Progress 23 readied to deliver supplies to International Space Station
A Russian Soyuz launch vehicle is being readied to launch the Progress M-23M (Progress 23) to the International Space Station (ISS). Liftoff is currently slated to take place from the Baikonur Cosmodrone in Kazakhstan on April 9 at 11:26 a.m. EDT (1526 GMT). This will mark the second flight of 2014 for Russia’s unmanned cargo resupply vessel.
The Russian Federal Space Agency or “Roscosmos” has moved the Soyuz rocket out to the pad and begun processing it for tomorow’s flight. The rocket and spacecraft “stack” were transported out to the launch pad via rail and then were raised into the vertical position.
There are more than 4,300 lbs of assorted cargo on this Progress representing a mixture of crew supplies, water, propellant, experiment components and spare parts. The Soyuz rocket which Progress will ride has four strap on kerosene-fueled rocket boosters which surround the core engine itself. A couple minutes after liftoff and these boosters are jettisoned, falling back to Earth and impacting the Kazakh Steppes. As mentioned, Progress 23 is an unmanned version of the crewed Soyuz spacecraft. The Progress spacecraft can also be used to boost the space station’s altitude as well as control its orientation. This is accomplished by firing the thrusters located on the spacecraft.
Each of the Progress M and M1 variants are comprised of a pressurized Cargo Module, a Refueling Module (where propellant and pressurized gases are stored) and an Instrumentation/Propulsion Module (which is where spacecraft’s thrusters and flight systems are housed).
The Progress spacecraft is normally docked at either the station’s Zvezda Service Module or Pirs Docking Compartment. If everything goes according to plan, it should take the Progress 23 cargo vessel approximately six hours to reach the space station.
However, as the March 25 launch of the Expedition 39 crew atop a crew-rated Soyuz spacecraft proved, this is not always the case. NASA astronaut Steve Swanson along with Russian cosmonauts Alexander Skvortsov and Oleg Artemyev were forced to return to the prior route of travel after their Soyuz spacecraft malfunctioned. In essence, a six-hour trip was extended to one lasting some two days.
Progress 23, through an automated process, will rendezvous and then dock with the orbiting laboratory. To ensure safety, once the Progress 23 spacecraft is within about 500 feet (150 meters) away from the ISS, the Expedition 39 crew, as well as flight controllers on the ground, will monitor its approach and docking.
The Progress spacecraft uses the automated, radar-based Kurs system to dock with the ISS. A TORU manual docking system is on board the space station in the Zvezda module which serves as a backup to Kurs. An issue with a similar TORU system caused the Progress M-34 spacecraft to strike the Russian space station Mir in June of 1997.
After Progress 23′s mission is complete, it will be filled with trash the day prior to the launch of the next Progress spacecraft bound for the ISS. The crew on board the station will then close the hatches and commence with undocking procedures. After it has departed the station, Progress 23 will then activate its thrusters which will place it on the path to conduct a fiery and destructive reentry into Earth’s atmosphere where it will burn up somewhere over the Pacific Ocean.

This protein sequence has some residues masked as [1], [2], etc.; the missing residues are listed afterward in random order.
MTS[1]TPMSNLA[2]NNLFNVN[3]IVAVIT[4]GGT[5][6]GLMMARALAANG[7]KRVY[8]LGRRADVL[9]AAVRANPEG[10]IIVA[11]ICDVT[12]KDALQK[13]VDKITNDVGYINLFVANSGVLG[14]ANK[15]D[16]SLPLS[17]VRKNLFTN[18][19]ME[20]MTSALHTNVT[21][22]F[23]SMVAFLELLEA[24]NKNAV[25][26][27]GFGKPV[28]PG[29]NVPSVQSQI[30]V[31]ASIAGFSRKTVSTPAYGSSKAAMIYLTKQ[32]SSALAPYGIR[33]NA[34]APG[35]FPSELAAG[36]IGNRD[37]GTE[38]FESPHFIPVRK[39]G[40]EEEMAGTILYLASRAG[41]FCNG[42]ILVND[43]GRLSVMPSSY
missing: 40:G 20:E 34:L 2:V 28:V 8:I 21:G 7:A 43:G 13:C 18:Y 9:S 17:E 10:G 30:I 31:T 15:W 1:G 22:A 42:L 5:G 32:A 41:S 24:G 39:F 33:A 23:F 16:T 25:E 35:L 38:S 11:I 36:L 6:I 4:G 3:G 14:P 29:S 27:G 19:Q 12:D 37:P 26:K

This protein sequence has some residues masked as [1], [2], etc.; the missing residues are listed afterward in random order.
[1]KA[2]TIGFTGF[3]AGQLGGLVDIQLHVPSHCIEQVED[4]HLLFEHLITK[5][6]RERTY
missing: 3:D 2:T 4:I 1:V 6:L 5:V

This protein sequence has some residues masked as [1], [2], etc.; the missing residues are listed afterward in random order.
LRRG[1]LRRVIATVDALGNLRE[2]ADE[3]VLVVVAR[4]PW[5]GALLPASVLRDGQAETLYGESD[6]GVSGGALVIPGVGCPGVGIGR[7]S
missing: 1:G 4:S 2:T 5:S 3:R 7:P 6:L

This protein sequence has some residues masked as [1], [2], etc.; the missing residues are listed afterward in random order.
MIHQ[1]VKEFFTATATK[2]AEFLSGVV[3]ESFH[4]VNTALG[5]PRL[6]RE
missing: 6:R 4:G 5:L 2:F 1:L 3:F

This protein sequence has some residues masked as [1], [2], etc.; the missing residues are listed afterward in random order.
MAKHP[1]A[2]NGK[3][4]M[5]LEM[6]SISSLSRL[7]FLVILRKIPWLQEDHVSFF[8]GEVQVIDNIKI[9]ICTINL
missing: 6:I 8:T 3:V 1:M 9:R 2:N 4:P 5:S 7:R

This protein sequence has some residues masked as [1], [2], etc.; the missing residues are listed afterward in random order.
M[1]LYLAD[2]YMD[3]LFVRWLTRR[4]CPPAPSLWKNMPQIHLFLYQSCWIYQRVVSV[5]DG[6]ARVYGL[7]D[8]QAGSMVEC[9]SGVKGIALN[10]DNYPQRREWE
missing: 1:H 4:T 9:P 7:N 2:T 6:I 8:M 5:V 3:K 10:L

RKK Energia uses the same basic launch vehicle and spacecraft design for both crewed and uncrewed missions (with the versions designed to ferry astronauts to orbit given extra-added redundancy).
It was recently announced that the International Space Station would have its service life extended four years through 2024 (with further extensions likely).
The first elements of what would become the ISS were flown to orbit atop a Russian Proton rocket and the space shuttle Endeavour in 1998 on STS-88. However, as recent international events have shown, the station’s position – is not as stable as it was just a few months prior.
Since Russia’s actions in the Crimea, NASA has severed much of the ties that it once had with the Russian Federal Space Agency. Although this excludes those operations involving the International Space Station – relations between the two space agencies are currently at a low point.
A recent statement by Russia’s Deputy Foreign Minister, Sergey Ryabkov, which appeared on the website, Space-Travel.com summarized the nation’s feeling about NASA’s recent move as such:
“We regret that the US administration and those who make such decisions are unable to conduct obvious situational analyses and separate US long-term interests from some ongoing short-term goals,” Ryabkov said.
This view was reinforced by comments made by Aleksandr Koptev with the Russian Space Research Institute (IKI RAN) who stated that by dropping ties with Russian space groups that NASA: “… making such a decision they only harm themselves.”
Jason Rhian spent several years honing his skills with internships at NASA, the National Space Society and other organizations. He has provided content for outlets such as: Aviation Week & Space Technology, Space.com, The Mars Society and Universe Today.